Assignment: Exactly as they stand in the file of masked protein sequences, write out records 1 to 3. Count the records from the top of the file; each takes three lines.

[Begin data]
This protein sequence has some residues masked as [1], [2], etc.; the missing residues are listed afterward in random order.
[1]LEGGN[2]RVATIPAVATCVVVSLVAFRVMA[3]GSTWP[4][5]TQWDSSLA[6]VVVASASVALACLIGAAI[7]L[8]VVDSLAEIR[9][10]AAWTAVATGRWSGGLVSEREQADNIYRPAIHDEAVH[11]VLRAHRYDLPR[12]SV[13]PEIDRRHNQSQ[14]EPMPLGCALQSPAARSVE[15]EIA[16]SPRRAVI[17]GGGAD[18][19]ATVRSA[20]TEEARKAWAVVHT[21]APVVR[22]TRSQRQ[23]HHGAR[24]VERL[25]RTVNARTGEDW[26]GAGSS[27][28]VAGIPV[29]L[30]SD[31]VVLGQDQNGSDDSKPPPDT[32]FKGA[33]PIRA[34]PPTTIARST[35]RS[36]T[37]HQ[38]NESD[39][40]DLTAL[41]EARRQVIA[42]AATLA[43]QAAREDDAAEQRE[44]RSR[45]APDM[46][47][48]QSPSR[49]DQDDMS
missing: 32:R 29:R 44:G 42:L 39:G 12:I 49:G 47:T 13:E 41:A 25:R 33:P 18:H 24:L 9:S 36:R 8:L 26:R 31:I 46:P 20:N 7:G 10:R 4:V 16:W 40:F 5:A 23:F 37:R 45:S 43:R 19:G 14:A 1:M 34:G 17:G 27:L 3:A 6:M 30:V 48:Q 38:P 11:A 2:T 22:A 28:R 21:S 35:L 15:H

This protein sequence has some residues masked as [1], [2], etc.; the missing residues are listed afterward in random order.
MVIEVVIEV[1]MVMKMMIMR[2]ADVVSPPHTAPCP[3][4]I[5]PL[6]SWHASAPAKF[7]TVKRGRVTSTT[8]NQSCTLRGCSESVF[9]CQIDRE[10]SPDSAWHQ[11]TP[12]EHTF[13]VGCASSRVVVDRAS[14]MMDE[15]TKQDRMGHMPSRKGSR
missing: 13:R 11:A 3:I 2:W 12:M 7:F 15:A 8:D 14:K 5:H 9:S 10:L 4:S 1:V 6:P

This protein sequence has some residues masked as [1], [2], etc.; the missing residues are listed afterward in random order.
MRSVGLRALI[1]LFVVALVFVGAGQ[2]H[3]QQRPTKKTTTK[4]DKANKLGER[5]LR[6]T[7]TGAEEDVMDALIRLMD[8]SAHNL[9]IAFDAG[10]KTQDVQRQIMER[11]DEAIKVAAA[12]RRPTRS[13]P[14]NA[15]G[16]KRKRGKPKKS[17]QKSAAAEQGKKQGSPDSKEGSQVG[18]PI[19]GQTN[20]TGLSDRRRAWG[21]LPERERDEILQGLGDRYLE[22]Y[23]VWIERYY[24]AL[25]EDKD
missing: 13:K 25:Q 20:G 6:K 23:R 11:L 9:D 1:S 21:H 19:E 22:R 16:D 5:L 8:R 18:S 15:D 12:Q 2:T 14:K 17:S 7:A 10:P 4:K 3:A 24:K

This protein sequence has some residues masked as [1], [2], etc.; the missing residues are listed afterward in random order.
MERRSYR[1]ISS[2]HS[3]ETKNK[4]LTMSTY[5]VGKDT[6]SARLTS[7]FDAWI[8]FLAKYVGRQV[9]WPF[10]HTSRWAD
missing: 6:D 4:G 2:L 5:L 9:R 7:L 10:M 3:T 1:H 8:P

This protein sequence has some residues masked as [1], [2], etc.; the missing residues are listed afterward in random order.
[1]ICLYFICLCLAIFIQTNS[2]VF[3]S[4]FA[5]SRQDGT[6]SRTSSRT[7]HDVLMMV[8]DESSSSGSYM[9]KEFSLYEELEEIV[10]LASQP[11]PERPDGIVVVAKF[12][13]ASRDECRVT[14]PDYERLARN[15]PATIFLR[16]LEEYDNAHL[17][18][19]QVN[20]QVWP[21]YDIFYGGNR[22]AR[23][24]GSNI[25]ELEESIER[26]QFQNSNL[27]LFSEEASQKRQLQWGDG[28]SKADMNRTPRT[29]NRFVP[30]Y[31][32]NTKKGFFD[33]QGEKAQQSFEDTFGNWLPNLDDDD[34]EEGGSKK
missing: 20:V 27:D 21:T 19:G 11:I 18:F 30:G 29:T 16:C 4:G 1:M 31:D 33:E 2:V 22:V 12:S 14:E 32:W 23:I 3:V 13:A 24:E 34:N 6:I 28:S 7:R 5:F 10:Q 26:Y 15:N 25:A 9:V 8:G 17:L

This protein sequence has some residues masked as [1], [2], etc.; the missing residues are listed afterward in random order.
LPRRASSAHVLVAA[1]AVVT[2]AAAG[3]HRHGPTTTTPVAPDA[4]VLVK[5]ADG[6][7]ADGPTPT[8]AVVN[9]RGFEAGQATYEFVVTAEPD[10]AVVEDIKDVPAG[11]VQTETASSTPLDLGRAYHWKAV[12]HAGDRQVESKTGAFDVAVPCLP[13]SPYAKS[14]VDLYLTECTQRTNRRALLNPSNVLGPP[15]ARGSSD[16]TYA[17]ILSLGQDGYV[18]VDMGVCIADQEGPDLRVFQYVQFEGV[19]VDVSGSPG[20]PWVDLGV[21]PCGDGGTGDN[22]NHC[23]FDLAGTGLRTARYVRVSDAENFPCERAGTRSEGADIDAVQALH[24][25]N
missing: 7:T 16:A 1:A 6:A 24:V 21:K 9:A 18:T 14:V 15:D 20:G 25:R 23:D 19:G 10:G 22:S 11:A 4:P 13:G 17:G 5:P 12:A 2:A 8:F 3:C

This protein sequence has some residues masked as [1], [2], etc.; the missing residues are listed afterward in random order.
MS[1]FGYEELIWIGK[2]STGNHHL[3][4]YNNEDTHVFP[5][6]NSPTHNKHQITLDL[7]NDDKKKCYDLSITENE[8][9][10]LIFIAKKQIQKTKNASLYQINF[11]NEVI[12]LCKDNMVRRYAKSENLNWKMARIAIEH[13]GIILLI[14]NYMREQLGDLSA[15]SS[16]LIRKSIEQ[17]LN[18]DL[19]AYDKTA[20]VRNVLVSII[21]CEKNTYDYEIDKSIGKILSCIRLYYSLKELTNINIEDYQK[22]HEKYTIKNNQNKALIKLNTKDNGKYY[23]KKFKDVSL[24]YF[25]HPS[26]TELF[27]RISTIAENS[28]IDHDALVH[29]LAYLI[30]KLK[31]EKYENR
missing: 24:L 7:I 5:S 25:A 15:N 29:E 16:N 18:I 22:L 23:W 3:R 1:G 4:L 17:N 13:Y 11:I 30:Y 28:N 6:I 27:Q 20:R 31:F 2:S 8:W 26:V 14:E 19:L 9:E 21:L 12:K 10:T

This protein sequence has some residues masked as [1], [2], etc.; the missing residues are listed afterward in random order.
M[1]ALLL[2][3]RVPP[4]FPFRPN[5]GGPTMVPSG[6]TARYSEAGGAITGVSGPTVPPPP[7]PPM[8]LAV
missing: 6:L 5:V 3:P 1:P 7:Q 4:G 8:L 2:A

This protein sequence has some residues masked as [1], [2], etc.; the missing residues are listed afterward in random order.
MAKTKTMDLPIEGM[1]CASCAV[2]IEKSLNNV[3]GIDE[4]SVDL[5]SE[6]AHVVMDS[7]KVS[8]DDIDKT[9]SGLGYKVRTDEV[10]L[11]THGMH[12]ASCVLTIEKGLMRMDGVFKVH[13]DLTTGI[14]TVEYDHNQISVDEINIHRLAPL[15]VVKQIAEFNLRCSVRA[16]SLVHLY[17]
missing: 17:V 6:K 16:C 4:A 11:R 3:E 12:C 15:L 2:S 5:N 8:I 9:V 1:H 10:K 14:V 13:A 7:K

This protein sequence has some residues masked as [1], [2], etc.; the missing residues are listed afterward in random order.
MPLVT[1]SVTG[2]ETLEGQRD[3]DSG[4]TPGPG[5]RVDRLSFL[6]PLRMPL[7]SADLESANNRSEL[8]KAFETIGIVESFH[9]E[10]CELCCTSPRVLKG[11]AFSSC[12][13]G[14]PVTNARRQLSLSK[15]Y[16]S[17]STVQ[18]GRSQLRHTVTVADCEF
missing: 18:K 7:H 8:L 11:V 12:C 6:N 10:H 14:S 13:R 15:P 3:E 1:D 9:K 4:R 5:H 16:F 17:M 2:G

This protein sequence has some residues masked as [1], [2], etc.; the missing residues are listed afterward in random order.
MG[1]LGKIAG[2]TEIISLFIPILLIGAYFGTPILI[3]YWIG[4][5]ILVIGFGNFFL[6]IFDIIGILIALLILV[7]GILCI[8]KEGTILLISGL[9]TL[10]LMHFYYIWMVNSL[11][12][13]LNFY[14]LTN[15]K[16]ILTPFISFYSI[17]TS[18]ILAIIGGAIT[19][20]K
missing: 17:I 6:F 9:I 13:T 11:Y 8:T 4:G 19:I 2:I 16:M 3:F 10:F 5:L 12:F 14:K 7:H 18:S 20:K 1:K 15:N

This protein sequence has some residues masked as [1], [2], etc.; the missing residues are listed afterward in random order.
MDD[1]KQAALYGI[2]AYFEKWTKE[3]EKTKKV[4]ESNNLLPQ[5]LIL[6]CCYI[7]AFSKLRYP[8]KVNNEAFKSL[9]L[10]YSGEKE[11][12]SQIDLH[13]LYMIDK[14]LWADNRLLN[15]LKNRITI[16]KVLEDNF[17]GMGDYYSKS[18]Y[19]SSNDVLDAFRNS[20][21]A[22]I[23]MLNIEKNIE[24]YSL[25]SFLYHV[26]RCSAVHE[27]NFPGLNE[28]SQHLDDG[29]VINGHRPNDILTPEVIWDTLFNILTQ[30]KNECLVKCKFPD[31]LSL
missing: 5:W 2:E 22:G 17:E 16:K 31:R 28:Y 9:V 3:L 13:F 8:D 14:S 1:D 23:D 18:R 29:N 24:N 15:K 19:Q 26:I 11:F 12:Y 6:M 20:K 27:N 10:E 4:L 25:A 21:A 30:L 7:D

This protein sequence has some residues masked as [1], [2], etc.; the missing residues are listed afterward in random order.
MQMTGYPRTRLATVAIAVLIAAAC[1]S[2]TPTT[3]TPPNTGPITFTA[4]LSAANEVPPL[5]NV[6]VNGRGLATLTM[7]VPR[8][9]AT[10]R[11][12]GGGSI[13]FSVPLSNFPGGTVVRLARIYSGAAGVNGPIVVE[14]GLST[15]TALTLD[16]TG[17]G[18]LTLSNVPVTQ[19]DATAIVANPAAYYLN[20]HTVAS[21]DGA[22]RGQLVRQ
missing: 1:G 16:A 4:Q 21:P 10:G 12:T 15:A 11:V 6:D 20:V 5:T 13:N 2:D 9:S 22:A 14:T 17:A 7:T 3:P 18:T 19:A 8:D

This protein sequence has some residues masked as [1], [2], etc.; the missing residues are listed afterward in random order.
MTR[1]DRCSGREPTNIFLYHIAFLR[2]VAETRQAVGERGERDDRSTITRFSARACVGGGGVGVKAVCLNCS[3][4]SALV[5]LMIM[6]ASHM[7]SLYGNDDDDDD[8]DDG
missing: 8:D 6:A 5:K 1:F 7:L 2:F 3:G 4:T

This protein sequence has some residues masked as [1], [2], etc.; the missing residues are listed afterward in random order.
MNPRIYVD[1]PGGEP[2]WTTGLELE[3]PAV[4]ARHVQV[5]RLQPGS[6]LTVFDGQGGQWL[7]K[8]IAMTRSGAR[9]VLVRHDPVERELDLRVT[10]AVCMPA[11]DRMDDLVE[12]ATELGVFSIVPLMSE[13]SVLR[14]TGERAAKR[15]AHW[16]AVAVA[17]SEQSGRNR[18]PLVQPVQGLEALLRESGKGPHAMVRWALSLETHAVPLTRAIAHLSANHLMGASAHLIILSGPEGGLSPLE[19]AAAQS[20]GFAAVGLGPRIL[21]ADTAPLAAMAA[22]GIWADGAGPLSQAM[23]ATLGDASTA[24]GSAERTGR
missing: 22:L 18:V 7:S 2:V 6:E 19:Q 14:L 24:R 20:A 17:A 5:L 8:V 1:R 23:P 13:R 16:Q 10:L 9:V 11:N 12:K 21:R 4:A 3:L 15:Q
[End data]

This protein sequence has some residues masked as [1], [2], etc.; the missing residues are listed afterward in random order.
[1]LEGGN[2]RVATIPAVATCVVVSLVAFRVMA[3]GSTWP[4][5]TQWDSSLA[6]VVVASASVALACLIGAAI[7]L[8]VVDSLAEIR[9][10]AAWTAVATGRWSGGLVSEREQADNIYRPAIHDEAVH[11]VLRAHRYDLPR[12]SV[13]PEIDRRHNQSQ[14]EPMPLGCALQSPAARSVE[15]EIA[16]SPRRAVI[17]GGGAD[18][19]ATVRSA[20]TEEARKAWAVVHT[21]APVVR[22]TRSQRQ[23]HHGAR[24]VERL[25]RTVNARTGEDW[26]GAGSS[27][28]VAGIPV[29]L[30]SD[31]VVLGQDQNGSDDSKPPPDT[32]FKGA[33]PIRA[34]PPTTIARST[35]RS[36]T[37]HQ[38]NESD[39][40]DLTAL[41]EARRQVIA[42]AATLA[43]QAAREDDAAEQRE[44]RSR[45]APDM[46][47][48]QSPSR[49]DQDDMS
missing: 32:R 29:R 44:G 42:L 39:G 12:I 49:G 47:T 13:E 41:A 25:R 33:P 18:H 24:L 9:S 36:R 8:L 26:R 31:I 46:P 20:N 7:G 10:R 4:V 16:W 40:F 5:A 23:F 37:R 45:S 43:R 19:G 14:A 1:M 34:G 17:G 27:L 3:A 6:M 30:V 48:Q 38:P 11:A 2:T 22:A 28:R 21:S 35:L 15:H

This protein sequence has some residues masked as [1], [2], etc.; the missing residues are listed afterward in random order.
MVIEVVIEV[1]MVMKMMIMR[2]ADVVSPPHTAPCP[3][4]I[5]PL[6]SWHASAPAKF[7]TVKRGRVTSTT[8]NQSCTLRGCSESVF[9]CQIDRE[10]SPDSAWHQ[11]TP[12]EHTF[13]VGCASSRVVVDRAS[14]MMDE[15]TKQDRMGHMPSRKGSR
missing: 13:R 11:A 3:I 2:W 12:M 7:F 15:A 8:D 14:K 5:H 9:S 10:L 4:S 1:V 6:P

This protein sequence has some residues masked as [1], [2], etc.; the missing residues are listed afterward in random order.
MRSVGLRALI[1]LFVVALVFVGAGQ[2]H[3]QQRPTKKTTTK[4]DKANKLGER[5]LR[6]T[7]TGAEEDVMDALIRLMD[8]SAHNL[9]IAFDAG[10]KTQDVQRQIMER[11]DEAIKVAAA[12]RRPTRS[13]P[14]NA[15]G[16]KRKRGKPKKS[17]QKSAAAEQGKKQGSPDSKEGSQVG[18]PI[19]GQTN[20]TGLSDRRRAWG[21]LPERERDEILQGLGDRYLE[22]Y[23]VWIERYY[24]AL[25]EDKD
missing: 13:K 25:Q 20:G 6:K 23:R 11:L 9:D 1:S 21:H 19:E 22:R 16:D 5:L 8:R 18:S 15:D 12:Q 2:T 14:K 17:S 7:A 10:P 4:K 3:A 24:K